The more the battle raged, the more the ire of the Federals grew. The Federal left flank took a knee. “Fire by file.” Musket fire erupted from the right end of the line to the left, spewing a steady stream of fire into the opposing line. More and more pressure was placed on the Confederate right flank, trying to make it break. Confederates poured over the fort embankment, the front line taking a knee and returning fire while the rest fell in behind them. More Confederates were moved into place, increasing the barrage against the Federal assault. Color bearers and field medics moved into place behind the line at the right flank. The fiery exchange continued as more men fell. The Federals kept pressure on the Confederate right flank, while another Federal company fell back and into a new formation.
At the sound of the bugle, the Confederates rose, and marched beyond their barricades, driving the Federal forces back and away from their right flank. Confederates covered the ground quickly, pushing the Federals on a run back to their own artillery, or dying on the field. Several dead Federals were stripped of their extra cartridges and caps, allowing the Confederates to continue the bombardment.
Then suddenly, without warning, the group of Federals that had pulled back let out a roar and drove straight for the center of the fort. The Confederates holding the fort scrambled to stop them as they fiercely attacked. The Confederates who had been pushing back the attack on the right flank watched as the Federal forces attacked the fort, climbing up the fort walls and into the fort. A Federal corporal was shot at the top of the wall, fell backwards and rolled down the embankment to die in the field. His burly redheaded Lieutenant climbed to the top of the wall and stood there for one moment as if he ruled the world, before being shot down. More Federal troops were shot down before the last few surrendered. Thus, the battles for Little Manassas ended with a Confederate Victory.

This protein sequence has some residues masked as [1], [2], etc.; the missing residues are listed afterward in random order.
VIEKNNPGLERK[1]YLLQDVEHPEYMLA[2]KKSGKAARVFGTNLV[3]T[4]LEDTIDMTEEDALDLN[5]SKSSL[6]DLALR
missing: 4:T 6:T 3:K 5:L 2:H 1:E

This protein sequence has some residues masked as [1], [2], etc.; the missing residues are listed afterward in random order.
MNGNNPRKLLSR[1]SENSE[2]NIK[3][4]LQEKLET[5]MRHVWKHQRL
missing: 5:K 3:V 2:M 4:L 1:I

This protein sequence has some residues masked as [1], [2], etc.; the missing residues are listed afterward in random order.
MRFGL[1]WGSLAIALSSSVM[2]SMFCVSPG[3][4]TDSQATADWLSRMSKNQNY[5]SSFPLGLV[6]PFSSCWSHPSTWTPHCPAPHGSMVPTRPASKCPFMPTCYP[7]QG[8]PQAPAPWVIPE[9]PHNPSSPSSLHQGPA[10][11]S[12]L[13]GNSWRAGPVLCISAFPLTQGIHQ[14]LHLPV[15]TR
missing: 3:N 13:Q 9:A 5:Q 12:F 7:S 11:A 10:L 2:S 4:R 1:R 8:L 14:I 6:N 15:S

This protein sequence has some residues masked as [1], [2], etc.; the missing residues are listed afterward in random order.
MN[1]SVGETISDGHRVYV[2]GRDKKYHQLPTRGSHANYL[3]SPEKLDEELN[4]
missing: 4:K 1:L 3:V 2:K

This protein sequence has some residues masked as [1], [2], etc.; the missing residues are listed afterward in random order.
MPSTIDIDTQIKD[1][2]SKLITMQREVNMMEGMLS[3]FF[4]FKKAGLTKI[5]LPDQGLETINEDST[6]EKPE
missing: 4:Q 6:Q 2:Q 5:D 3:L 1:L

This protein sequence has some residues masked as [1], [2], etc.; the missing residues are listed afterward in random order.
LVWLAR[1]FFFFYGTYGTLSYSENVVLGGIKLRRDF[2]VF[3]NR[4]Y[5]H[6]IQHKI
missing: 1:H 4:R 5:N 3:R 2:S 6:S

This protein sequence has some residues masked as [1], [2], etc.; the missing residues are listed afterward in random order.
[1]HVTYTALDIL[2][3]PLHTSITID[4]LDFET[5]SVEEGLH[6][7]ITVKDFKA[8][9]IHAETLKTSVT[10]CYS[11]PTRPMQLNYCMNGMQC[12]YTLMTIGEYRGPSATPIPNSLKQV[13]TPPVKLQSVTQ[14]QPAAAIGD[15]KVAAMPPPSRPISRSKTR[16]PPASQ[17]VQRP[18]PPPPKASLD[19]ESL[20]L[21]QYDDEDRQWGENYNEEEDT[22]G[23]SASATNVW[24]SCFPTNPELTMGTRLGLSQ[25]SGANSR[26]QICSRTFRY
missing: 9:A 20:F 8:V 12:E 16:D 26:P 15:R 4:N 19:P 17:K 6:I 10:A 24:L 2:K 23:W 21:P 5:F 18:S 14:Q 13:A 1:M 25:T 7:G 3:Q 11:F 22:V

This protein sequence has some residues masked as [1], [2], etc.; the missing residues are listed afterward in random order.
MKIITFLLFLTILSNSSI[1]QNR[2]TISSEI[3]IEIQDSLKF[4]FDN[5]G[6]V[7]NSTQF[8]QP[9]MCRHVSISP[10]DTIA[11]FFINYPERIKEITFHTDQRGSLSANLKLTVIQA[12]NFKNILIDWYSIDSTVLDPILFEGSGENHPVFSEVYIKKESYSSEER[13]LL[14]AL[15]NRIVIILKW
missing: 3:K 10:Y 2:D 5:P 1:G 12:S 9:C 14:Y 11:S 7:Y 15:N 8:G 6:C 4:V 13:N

Little Manassas reenactment takes place at Fort Wallace-Wood in Manassas, Georgia and was held on March 18-19th, 2017. It is built on 25 acres of privately owned property. While no battle actually happened at this location, it is a chance to show one type of battle that took place in the South, as well as providing an opportunity to educate the public about our history, and about being a soldier during the American War Between the States. Both Federal and Confederate camps were open to the public. Meals were cooked over open fires, and authentic camping demonstrated. Drill and parade took place every day. On Saturday morning, there was a ladies tea hosted by the Wood ladies, which featured good food, fellowship, and a craft of creating decorative hairpins that might be used at a ball. Saturday night there was a camp show, starting with a theatrical rendition of Briar Rabbit, and including such performances ranging from a snake oil salesman variety show to musical performances. Reenactors from both Federal and Confederate infantry, artillery, cavalry, medical, and civilian all attended the event. There were several real medical issues during the weekend to which the medical personnel on sight responded and all recovered. The Confederate post continued its deliveries at Sunday morning parade with much glee from the troops. Sunday morning, a 1860s church service was held during which Brother Joey Young preached about the first and last sin sacrifice. Both days of battle were well attended, the sutlers visited, and there was lots of interaction with the attendees.
The battle at Fort Wallace-Wood in Little Manassas will take place on March 17 and 18, 2018, with school day on March 16. All amenities and $3 entrance fee. If interested, contact Tommy and Elaine Wallace at 912-293-7174.
-By Rachel Holland